Medicine & Healthcare, Nutrition in Samoa by Amy Morgan
As I stepped off the plane into the sauna that is Samoa, I realised that it would be weeks before I was properly cool and dry again. I quickly learned to face the humidity head on and embrace the tropical weather!
Samoans are amazingly friendly people, always quick to say hi, there were a number of conversations had with locals that ended with “oh my cousin Bill lives in Brisbane, do you know him?” (I’m from Adelaide!). Oblivious to my protests, people would always stand up for me on a bus (and then usually plonk a couple of children onto my lap for good measure), stall holders in the markets were always friendly and we would laugh together at my terrible attempts as I attempted to ask for a coconut in Samoan.
Projects Abroad Samoa is managed by three of the most dedicated people I have ever met; Alex, Sene and Josef. I worked closely with Sene on the Nutrition project. The team’s enthusiasm about the development of projects and engagement with the Samoan community is a credit to them all.
The Nutrition project is still quite young and is constantly developing. There was no such thing as a typical day on the nutrition project, we would sometimes visit schools and run healthy eating classes. Otherwise, we would join the National Health Service nurses on community outreaches and provide basic health checks; such as testing blood sugar levels, weight and blood pressure, as well as engaging with the women’s groups regarding diabetes and the 30 day healthy eating challenge. A great part of the project was the Zumba workshops, which were held during the outreaches or our Monday Zumba sessions in the local market. This encouraged the stall holders to get up and move around, often the only time in the day they would do this. The future holds great things for the Nutrition project as it grows and develops.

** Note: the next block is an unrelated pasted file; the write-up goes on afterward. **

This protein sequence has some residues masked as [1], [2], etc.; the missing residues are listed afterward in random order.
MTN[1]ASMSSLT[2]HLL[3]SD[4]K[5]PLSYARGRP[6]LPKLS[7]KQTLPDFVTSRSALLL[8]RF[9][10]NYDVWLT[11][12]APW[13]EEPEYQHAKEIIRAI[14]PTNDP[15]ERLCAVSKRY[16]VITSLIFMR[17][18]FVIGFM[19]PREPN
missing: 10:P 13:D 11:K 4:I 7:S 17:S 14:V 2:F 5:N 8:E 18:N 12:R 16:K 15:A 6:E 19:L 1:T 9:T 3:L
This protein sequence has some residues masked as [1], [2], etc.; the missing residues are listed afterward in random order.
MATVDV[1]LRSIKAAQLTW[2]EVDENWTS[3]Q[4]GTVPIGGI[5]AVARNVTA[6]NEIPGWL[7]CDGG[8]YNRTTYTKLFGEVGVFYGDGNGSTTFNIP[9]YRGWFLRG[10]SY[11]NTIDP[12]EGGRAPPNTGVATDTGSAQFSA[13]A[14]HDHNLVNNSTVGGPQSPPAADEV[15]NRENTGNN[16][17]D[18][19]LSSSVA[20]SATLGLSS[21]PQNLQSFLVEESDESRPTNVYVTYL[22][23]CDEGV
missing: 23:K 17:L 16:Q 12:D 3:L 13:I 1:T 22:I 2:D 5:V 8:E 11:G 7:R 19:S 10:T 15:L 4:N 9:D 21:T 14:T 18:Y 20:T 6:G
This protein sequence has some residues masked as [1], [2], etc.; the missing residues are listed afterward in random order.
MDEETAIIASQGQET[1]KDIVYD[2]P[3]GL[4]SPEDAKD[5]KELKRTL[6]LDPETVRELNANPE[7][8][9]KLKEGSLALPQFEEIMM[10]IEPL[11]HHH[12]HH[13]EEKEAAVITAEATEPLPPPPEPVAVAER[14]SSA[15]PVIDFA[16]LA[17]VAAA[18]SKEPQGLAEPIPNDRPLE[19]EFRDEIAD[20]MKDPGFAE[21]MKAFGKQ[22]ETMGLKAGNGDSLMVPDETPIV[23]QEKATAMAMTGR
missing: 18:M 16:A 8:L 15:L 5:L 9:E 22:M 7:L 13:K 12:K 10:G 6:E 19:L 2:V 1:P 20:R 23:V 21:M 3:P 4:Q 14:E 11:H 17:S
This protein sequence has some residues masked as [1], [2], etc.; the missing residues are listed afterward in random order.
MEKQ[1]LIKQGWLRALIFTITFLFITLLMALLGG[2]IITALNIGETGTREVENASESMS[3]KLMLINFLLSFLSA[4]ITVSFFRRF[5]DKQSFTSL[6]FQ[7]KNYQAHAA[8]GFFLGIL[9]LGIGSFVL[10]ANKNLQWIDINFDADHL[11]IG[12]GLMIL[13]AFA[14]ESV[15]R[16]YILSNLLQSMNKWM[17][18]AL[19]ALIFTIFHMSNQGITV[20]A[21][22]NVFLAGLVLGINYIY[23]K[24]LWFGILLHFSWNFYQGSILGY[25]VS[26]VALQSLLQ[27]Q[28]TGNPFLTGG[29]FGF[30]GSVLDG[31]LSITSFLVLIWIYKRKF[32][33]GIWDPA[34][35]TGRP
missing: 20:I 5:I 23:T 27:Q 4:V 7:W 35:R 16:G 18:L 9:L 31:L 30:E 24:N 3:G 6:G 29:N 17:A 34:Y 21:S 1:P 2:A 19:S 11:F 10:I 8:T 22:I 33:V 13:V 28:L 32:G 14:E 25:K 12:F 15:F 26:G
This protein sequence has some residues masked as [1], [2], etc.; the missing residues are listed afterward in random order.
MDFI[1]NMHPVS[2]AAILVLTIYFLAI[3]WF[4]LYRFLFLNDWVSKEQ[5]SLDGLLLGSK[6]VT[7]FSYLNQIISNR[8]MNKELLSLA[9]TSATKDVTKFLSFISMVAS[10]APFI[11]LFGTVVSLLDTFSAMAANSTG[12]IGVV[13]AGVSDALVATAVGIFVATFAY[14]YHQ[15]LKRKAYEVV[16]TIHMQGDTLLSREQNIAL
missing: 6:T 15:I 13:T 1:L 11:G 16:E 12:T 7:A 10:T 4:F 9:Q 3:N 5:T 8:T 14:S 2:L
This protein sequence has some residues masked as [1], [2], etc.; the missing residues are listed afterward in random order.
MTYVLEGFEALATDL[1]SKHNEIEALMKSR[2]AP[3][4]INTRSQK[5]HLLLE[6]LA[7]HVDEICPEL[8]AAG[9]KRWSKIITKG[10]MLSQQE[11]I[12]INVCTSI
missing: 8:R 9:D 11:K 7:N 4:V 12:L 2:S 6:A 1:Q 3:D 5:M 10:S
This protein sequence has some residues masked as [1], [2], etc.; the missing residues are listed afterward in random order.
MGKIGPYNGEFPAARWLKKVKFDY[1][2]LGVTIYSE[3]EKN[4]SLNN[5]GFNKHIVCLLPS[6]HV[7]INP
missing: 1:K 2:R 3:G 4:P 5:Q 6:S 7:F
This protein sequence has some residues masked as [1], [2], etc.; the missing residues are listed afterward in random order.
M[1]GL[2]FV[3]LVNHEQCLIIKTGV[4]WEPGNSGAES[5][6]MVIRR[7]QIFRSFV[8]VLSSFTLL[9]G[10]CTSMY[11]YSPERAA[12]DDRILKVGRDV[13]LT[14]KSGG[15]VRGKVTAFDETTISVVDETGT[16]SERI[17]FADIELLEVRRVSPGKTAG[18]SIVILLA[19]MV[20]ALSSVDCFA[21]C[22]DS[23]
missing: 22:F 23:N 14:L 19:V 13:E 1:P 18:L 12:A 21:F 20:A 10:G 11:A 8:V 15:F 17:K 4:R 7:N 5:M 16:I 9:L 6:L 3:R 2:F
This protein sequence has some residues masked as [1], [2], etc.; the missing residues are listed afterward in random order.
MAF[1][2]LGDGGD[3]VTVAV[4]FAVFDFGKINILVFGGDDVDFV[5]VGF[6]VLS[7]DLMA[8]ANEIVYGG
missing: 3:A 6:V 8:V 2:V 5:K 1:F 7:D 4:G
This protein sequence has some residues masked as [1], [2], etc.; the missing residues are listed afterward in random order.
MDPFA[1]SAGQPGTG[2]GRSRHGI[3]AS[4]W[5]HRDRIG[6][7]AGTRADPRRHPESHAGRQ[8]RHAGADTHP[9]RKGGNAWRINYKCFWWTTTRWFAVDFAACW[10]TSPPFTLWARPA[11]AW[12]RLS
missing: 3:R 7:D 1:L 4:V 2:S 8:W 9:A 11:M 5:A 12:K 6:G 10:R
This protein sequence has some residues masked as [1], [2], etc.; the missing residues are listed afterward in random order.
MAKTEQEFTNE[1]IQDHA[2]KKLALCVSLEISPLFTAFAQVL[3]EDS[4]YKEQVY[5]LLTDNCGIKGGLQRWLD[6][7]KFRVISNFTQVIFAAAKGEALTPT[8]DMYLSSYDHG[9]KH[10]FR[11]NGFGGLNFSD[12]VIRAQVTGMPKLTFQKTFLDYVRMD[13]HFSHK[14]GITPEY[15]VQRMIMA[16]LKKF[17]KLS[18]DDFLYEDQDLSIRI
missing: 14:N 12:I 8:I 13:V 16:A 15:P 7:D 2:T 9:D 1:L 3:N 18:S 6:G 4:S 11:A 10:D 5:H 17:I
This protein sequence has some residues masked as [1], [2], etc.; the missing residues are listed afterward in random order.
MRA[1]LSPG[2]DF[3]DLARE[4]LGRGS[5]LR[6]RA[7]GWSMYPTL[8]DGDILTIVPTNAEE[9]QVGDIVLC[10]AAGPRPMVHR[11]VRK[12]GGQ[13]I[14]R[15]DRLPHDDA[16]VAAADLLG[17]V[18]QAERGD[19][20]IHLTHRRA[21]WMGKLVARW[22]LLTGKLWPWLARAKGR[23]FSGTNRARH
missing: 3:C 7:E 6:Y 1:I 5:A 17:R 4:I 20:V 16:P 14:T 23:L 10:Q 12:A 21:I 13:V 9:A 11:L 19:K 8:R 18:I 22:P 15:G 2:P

What can I say about my host family, Jacinta and her extended family welcomed me into their home and I quickly became a part of their family. I had my room to myself, if you don’t include the two resident geckos who I named Hank and Dave. The shower was lovely and cold and the food was good, the family went to great lengths to provide me with fresh fruit and veggies after learning that this was a part of my usual diet at home. The family even bought me a cake on my birthday, which I then took with me to the beautiful Namua Island (as close to a private paradise that I have ever been) and spent a wonderful weekend snorkelling and relaxing on the beach, coconut in hand.
There are plenty of ways to fill the weekends in Samoa, exploring Apia and the markets, or eating out at one of the many fabulous eateries in town. Visiting Savaii or just travelling around Upolo was easily managed with local taxis. The ‘To Sua’ ocean trench was a highlight for me. Samoa caters to all tastes, whether its adventure or leisure you’re after. You’ll get an orientation to the town during you’re induction, and it’s really easy to find your way around.
Ultimately, Samoa was a wonderful experience that ended far too soon (an unfortunate illness brought me home early) but I can’t wait to go back! If you have a sense of adventure, don’t mind heat and bugs, and being asked where you’re from 100 times a day, then Samoa is for you. It’s a country well deserving of support from volunteers… and the coconuts alone make it worth all the effort!
Ce témoignage est basé sur l’expérience unique d’un volontaire à un certain moment donné. Nos projets s’adaptent constamment aux besoins locaux, ils évoluent au fur et à mesure que des volontaires s’impliquent et s’adaptent aux saisons, ainsi votre expérience sur place pourra être différente de celle décrite ici. Pour en savoir plus sur cette mission, vous pouvez consulter la page de ce projet ou bien contacter l’un de nos conseillers de volontaires.